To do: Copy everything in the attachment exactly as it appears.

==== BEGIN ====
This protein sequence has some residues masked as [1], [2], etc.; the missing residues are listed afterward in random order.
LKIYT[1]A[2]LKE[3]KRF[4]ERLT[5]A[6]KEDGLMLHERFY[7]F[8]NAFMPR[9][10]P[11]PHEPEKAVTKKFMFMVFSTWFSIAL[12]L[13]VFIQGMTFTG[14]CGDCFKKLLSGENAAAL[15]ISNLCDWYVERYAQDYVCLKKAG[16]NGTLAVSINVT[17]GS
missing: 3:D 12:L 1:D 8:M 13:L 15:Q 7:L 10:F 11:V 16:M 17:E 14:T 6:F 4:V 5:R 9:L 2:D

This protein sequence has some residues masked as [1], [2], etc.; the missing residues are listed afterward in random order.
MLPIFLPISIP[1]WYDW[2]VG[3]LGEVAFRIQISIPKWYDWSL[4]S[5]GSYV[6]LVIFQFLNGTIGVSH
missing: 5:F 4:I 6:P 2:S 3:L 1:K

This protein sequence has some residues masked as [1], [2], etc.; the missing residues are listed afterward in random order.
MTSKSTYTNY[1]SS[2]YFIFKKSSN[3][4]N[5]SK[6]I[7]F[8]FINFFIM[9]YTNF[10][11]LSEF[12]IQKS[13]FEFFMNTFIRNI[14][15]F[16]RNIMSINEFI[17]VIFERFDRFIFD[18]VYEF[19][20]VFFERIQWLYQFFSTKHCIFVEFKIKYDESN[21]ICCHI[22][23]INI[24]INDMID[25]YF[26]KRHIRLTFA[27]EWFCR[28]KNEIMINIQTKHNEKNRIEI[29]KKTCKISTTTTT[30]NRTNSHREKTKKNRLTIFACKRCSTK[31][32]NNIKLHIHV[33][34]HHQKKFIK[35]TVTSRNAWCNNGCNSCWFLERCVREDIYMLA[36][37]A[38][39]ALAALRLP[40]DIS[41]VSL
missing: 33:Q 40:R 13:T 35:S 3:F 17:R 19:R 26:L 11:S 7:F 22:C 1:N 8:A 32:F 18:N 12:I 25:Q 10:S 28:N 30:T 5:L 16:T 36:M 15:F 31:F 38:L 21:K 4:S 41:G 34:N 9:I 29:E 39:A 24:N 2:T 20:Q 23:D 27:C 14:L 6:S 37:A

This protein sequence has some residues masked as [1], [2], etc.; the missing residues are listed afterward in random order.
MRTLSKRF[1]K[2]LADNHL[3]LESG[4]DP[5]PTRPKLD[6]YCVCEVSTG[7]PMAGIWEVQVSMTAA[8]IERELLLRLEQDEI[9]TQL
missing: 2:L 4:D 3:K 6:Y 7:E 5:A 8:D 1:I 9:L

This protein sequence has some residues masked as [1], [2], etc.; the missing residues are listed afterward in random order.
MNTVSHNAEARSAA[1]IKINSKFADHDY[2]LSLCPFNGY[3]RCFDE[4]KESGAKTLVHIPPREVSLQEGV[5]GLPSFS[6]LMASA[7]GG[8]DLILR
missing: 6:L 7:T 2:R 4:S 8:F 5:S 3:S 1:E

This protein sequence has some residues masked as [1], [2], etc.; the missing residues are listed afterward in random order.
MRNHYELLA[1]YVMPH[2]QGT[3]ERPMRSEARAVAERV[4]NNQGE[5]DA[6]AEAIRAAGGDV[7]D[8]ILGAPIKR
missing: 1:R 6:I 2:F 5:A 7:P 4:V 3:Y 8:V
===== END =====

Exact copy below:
This protein sequence has some residues masked as [1], [2], etc.; the missing residues are listed afterward in random order.
LKIYT[1]A[2]LKE[3]KRF[4]ERLT[5]A[6]KEDGLMLHERFY[7]F[8]NAFMPR[9][10]P[11]PHEPEKAVTKKFMFMVFSTWFSIAL[12]L[13]VFIQGMTFTG[14]CGDCFKKLLSGENAAAL[15]ISNLCDWYVERYAQDYVCLKKAG[16]NGTLAVSINVT[17]GS
missing: 3:D 12:L 1:D 8:M 13:L 15:Q 7:L 10:F 11:V 16:M 17:E 14:T 6:F 4:V 5:R 9:L 2:D

This protein sequence has some residues masked as [1], [2], etc.; the missing residues are listed afterward in random order.
MLPIFLPISIP[1]WYDW[2]VG[3]LGEVAFRIQISIPKWYDWSL[4]S[5]GSYV[6]LVIFQFLNGTIGVSH
missing: 5:F 4:I 6:P 2:S 3:L 1:K

This protein sequence has some residues masked as [1], [2], etc.; the missing residues are listed afterward in random order.
MTSKSTYTNY[1]SS[2]YFIFKKSSN[3][4]N[5]SK[6]I[7]F[8]FINFFIM[9]YTNF[10][11]LSEF[12]IQKS[13]FEFFMNTFIRNI[14][15]F[16]RNIMSINEFI[17]VIFERFDRFIFD[18]VYEF[19][20]VFFERIQWLYQFFSTKHCIFVEFKIKYDESN[21]ICCHI[22][23]INI[24]INDMID[25]YF[26]KRHIRLTFA[27]EWFCR[28]KNEIMINIQTKHNEKNRIEI[29]KKTCKISTTTTT[30]NRTNSHREKTKKNRLTIFACKRCSTK[31][32]NNIKLHIHV[33][34]HHQKKFIK[35]TVTSRNAWCNNGCNSCWFLERCVREDIYMLA[36][37]A[38][39]ALAALRLP[40]DIS[41]VSL
missing: 33:Q 40:R 13:T 35:S 3:F 17:R 19:R 26:L 11:S 7:F 22:C 1:N 8:A 32:F 18:N 12:I 25:Q 10:S 28:N 30:T 5:L 16:T 36:M 15:F 31:F 38:L 21:K 4:S 41:G 34:N 9:I 29:E 39:A 24:N 2:T 20:Q 23:D 27:C 14:L 6:S 37:A

This protein sequence has some residues masked as [1], [2], etc.; the missing residues are listed afterward in random order.
MRTLSKRF[1]K[2]LADNHL[3]LESG[4]DP[5]PTRPKLD[6]YCVCEVSTG[7]PMAGIWEVQVSMTAA[8]IERELLLRLEQDEI[9]TQL
missing: 2:L 4:D 3:K 6:Y 7:E 5:A 8:D 1:I 9:L

This protein sequence has some residues masked as [1], [2], etc.; the missing residues are listed afterward in random order.
MNTVSHNAEARSAA[1]IKINSKFADHDY[2]LSLCPFNGY[3]RCFDE[4]KESGAKTLVHIPPREVSLQEGV[5]GLPSFS[6]LMASA[7]GG[8]DLILR
missing: 6:L 7:T 2:R 4:S 8:F 5:S 3:S 1:E

This protein sequence has some residues masked as [1], [2], etc.; the missing residues are listed afterward in random order.
MRNHYELLA[1]YVMPH[2]QGT[3]ERPMRSEARAVAERV[4]NNQGE[5]DA[6]AEAIRAAGGDV[7]D[8]ILGAPIKR
missing: 1:R 6:I 2:F 5:A 7:P 4:V 3:Y 8:V